Seeing Red in Healthy Foods
Red is the color of the month with the hearts and roses of Valentine’s Day and the American Heart Association’s annual Go Red For Women campaign to coax us to be good to our hearts.
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From blue to green to red and orange pigments of foods are indications of the nutrients that lie within. (This does not include the many colors of M & M’s.) The color map to good eating applies principally to plant foods. Individual pigments offer visual clues about various health promoting plant compounds called phyto-chemicals. Phyto is the Greek word for plant. That’s why you may have heard you’re supposed to eat a rainbow of colors.
By eating a variety of fruits and vegetables from each color group, you have a better chance of getting a variety of antioxidants, vitamins, minerals and other healthy compounds.
When you see red in fruits and vegetables it’s a sign that these foods contain the compounds lycopene and anthocyanin. These dietary good guys, classified as antioxidants, are associated with promoting heart health, protecting cells from damage, improving memory function, aiding blood sugar control and a lowering risk of certain cancers including prostate cancer.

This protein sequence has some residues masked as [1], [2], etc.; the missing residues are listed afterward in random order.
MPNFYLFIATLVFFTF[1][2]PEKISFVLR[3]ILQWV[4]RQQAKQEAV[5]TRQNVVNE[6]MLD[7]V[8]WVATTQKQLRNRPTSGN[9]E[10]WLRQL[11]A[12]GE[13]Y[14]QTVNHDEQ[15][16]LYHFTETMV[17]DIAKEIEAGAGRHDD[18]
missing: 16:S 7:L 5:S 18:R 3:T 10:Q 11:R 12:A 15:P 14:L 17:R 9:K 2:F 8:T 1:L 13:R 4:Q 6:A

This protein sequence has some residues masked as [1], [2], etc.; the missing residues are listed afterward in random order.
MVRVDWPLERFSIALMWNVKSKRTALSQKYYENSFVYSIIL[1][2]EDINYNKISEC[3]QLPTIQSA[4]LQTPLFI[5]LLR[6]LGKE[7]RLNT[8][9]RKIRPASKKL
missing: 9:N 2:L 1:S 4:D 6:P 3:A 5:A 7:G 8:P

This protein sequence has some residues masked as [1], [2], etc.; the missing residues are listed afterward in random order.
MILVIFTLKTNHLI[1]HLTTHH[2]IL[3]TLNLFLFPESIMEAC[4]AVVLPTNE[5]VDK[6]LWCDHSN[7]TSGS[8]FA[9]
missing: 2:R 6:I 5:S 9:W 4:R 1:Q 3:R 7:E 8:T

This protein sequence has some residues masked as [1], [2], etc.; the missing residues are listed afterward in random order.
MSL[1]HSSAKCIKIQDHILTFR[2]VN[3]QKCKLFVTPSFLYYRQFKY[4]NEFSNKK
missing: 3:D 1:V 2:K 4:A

More Than 50 Shades of Red
Reddish orange tones in foods such as red peppers and tomatoes are an indication that beta-carotene, another potent antioxidant, is also in the healthy mix. Generally foods with darker pigmentation are richer in antioxidants. So, a ruby red grapefruit would be higher in antioxidants than a yellow colored grapefruit.
Anthocyanins are also found in reddish blue foods such as grapes, red cabbage, radicchio, red onions, red skinned and purple potatoes. So enjoy all the shades of red.
The Produce for Better Health Foundation offers a lot of great information on the health benefits of enjoying fruits and vegetables. In fact, researchers estimate that there is up to 4,000 different phytochemicals in plant foods and only a small fraction have been studied closely.
While we think about eating raw fruits and vegetables as the ultimate healthy snack, the red hued phytochemical lycopene is actually better absorbed after it’s cooked.
So marinara sauce, stewed tomatoes, tomato soup and even ketchup contribute to a heart healthy diet.
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A Nutrition Note on Red Meat
Lean beef is redder in color than heavily marbled cuts with streaks of fat throughout. That means lean beef cuts such as filet mignon, sirloin and flank steaks are lower in saturated fats, total fat and calorie content and therefore a better choice for heart health. There are 29 lean cuts of lean beef.